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Lithium Fluoride
LITHIUM FLUORIDE is an inorganic compound with the chemical formula LiF. It is a colorless solid, that transitions to white with decreasing crystal size. Although odorless, lithium fluoride has a bitter-saline taste. Its structure is analogous to that of sodium chloride , but it is much less soluble in water. It is mainly used as a component of molten salts . Formation of LiF from the elements releases one of the highest energy per mass of reactants , only second to that of BeO
BeO
. CONTENTS * 1 Manufacturing * 2 Applications * 2.1 In molten salts * 2.2 Optics
Optics
* 2.3 Radiation detectors * 2.4 Nuclear reactors * 2.5 Cathode for PLED and OLEDs * 2.6 Natural occurrence * 3 References MANUFACTURINGLiF is prepared from lithium hydroxide or lithium carbonate with hydrogen fluoride
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Chemical Nomenclature
A CHEMICAL NOMENCLATURE is a set of rules to generate systematic names for chemical compounds . The nomenclature used most frequently worldwide is the one created and developed by the International Union of Pure and Applied Chemistry (IUPAC). The IUPAC's rules for naming organic and inorganic compounds are contained in two publications, known as the _Blue Book _ and the _Red Book _, respectively. A third publication, known as the _Green Book _, describes the recommendations for the use of symbols for physical quantities (in association with the IUPAP ), while a fourth, the _Gold Book _, contains the definitions of a large number of technical terms used in chemistry. Similar compendia exist for biochemistry (the _White Book_, in association with the IUBMB ), analytical chemistry (the _Orange Book _), macromolecular chemistry (the _Purple Book_) and clinical chemistry (the _Silver Book_)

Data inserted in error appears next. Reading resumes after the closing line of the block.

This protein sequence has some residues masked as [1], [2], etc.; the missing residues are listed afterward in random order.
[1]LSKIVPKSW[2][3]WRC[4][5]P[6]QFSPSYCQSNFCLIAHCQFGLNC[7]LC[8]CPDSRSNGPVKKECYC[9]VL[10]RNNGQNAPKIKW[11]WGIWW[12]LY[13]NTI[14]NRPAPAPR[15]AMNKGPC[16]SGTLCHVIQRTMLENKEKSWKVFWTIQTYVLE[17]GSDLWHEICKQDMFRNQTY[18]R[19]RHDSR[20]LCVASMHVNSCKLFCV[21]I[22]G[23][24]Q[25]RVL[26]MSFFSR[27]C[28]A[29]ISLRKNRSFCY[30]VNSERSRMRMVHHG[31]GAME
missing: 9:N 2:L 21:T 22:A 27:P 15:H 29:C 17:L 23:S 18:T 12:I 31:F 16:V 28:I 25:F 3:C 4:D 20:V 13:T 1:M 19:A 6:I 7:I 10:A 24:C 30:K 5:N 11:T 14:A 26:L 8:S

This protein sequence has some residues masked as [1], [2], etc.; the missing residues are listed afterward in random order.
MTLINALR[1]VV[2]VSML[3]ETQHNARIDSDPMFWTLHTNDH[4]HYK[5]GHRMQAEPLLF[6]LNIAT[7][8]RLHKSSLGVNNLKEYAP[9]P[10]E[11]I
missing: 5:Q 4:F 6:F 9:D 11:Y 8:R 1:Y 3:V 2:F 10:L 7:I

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Standard Molar Entropy